Huaixiu Zheng wins John T. Chambers Scholar Award

Wed, 2011-09-14 09:36 -- Anonymous (not verified)

Prof. Harold Baranger is delighted to announce that his student and fourth year graduate student Huaixiu Zheng has won a prestigious Duke award: the John T. Chambers Scholar award of the Fitzpatrick Institute for Photonics (FIP) which is part of the Pratt School of Engineering. Huaixiu's main work here at Duke is on a new area of quantum optics and condensed matter physics called "waveguide quantum-electrodynamics" (waveguide QED). The idea is to have photons (or some other kind of bosons) which are confined in one dimension in a waveguide interact strongly with a quantum two-level system. This gives rise to many-body bound state effects which then cause a variety of interesting and potentially useful nonlinear quantum optics effects ("photon blockade" is one example). A wide variety of experimental systems are potentially available for observing these effects: a metallic nanowire coupled to a quantum dot, cold atoms trapped in a hollow fiber, a photonic nanowire with an embedded quantum dot, and a 1D superconducting transmission line coupled to a flux qubit. Huaixiu's work in this area is done in collaboration with Prof. Baranger and Prof. Daniel Gauthier.

Huaixiu has published one paper on the subject so far, "Waveguide QED: Many-body bound-state effects in coherent and Fock-state scattering from a two-level system," Huaixiu Zheng, Daniel J. Gauthier, and Harold U. Baranger Phys. Rev. A 82, 063816 (2010) and a second is submitted and available on the arXiv, "Cavity-free Photon Blockade Induced by Many-body Bound States," Huaixiu Zheng, Daniel J. Gauthier, Harold U. Baranger.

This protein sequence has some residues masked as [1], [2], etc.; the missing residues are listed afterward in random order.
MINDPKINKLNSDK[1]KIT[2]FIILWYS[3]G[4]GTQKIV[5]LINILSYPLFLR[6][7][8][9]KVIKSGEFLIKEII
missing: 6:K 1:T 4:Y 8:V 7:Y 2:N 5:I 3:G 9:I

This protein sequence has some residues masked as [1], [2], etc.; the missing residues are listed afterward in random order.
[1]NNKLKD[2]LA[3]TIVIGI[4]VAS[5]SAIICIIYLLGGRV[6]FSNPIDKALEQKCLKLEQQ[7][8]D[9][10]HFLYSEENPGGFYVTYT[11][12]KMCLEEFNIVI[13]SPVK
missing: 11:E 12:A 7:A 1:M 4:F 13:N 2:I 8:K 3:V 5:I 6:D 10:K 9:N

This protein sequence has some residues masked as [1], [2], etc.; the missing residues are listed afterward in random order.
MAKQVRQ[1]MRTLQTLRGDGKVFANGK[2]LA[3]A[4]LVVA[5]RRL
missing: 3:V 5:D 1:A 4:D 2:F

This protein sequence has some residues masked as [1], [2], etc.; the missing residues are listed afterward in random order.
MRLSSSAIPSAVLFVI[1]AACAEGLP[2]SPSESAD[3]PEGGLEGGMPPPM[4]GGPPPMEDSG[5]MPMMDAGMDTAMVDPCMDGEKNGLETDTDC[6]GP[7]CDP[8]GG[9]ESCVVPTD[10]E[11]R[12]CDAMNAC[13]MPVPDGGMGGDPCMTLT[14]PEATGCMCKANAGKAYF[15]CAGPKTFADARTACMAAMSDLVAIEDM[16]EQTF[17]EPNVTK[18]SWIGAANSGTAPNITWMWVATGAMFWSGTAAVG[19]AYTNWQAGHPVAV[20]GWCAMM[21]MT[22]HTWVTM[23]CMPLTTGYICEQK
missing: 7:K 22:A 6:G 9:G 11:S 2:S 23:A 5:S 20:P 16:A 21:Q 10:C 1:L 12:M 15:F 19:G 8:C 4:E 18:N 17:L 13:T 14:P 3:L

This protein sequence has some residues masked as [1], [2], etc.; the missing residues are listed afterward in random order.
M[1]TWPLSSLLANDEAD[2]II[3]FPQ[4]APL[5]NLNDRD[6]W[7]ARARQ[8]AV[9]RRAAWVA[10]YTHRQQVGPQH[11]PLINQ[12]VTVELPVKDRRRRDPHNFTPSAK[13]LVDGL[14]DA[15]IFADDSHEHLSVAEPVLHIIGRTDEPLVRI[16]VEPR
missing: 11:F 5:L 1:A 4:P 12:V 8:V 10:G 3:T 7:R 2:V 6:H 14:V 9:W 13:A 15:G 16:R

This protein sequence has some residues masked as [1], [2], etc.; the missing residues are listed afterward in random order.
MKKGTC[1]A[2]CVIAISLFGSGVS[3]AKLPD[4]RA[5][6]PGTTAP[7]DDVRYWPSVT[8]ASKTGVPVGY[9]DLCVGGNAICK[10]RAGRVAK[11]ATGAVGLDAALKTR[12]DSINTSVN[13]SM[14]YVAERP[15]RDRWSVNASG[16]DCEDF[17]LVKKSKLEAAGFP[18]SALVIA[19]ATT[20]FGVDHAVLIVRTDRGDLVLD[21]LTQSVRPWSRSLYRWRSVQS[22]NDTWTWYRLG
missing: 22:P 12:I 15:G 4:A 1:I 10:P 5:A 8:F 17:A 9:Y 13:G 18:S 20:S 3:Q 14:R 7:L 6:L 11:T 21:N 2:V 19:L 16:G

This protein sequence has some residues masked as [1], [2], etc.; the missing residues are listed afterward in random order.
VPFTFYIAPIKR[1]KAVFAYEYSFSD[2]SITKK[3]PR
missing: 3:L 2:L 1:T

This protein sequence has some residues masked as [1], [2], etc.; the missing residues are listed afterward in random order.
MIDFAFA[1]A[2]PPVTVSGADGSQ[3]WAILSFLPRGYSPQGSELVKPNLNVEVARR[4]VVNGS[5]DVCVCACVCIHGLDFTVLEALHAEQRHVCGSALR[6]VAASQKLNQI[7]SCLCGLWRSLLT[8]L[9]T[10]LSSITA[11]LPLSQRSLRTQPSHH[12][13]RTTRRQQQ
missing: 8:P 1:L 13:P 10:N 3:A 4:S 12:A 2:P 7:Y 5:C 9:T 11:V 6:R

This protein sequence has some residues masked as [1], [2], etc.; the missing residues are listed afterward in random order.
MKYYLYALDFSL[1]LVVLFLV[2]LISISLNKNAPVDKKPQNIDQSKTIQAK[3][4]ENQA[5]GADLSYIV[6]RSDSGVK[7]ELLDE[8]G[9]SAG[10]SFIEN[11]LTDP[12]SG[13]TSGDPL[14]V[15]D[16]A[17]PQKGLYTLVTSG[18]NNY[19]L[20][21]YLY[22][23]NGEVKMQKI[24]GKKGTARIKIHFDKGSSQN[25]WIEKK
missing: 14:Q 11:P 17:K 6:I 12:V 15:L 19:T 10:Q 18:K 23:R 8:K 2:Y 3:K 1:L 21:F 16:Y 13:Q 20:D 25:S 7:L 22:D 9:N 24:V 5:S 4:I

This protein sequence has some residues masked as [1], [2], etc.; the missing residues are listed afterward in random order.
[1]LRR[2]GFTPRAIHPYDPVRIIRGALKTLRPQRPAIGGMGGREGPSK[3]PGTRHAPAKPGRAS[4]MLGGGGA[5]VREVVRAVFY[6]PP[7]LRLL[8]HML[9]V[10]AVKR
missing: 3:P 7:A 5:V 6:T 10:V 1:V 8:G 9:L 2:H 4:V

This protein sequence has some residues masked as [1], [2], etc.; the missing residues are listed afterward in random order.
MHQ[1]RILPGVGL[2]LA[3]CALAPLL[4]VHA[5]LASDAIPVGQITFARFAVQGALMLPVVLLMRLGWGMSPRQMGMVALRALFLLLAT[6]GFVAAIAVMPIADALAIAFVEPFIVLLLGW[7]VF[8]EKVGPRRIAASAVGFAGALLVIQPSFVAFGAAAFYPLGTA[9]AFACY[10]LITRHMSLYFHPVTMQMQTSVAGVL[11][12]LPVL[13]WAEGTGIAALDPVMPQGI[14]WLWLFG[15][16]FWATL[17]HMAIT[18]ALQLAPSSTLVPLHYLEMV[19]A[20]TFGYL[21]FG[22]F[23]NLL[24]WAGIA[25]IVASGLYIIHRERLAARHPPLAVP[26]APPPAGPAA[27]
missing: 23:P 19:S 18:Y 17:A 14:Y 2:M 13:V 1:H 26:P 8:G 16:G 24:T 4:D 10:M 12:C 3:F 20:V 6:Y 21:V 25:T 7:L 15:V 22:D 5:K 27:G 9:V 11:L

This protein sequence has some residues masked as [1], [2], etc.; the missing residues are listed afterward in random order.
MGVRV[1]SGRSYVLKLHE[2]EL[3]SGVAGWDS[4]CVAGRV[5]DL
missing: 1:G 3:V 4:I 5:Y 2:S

Huaixiu's proposal, which was a big factor in winning the Chambers Scholar award, was entitled "Towards Cavity-free Open Quantum Networks." Here is a brief summary of his proposal:

"Since Richard Feynman, it has been a dream of quantum physicists and engineers to build a quantum network, based on which a quantum computer could be constructed for large-scale quantum computation, and a quantum internet could be realized for faithful information processing over long distance. As shown in Fig. 1, a quantum network consists of local quantum nodes that are interconnected through quantum channels. The standard way to proceed toward such a network is to use a cavity-QED system; such an approach is technically very challenging. I propose to  study the quantum interface between photons and quantum nodes in a cavity-free one-dimensional (1D) waveguide system (see Fig. 2a)."

More information about the Chambers Scholars program can be found here on the FIP website. Huaixiu is a winner for the period August 2011 - July 2013.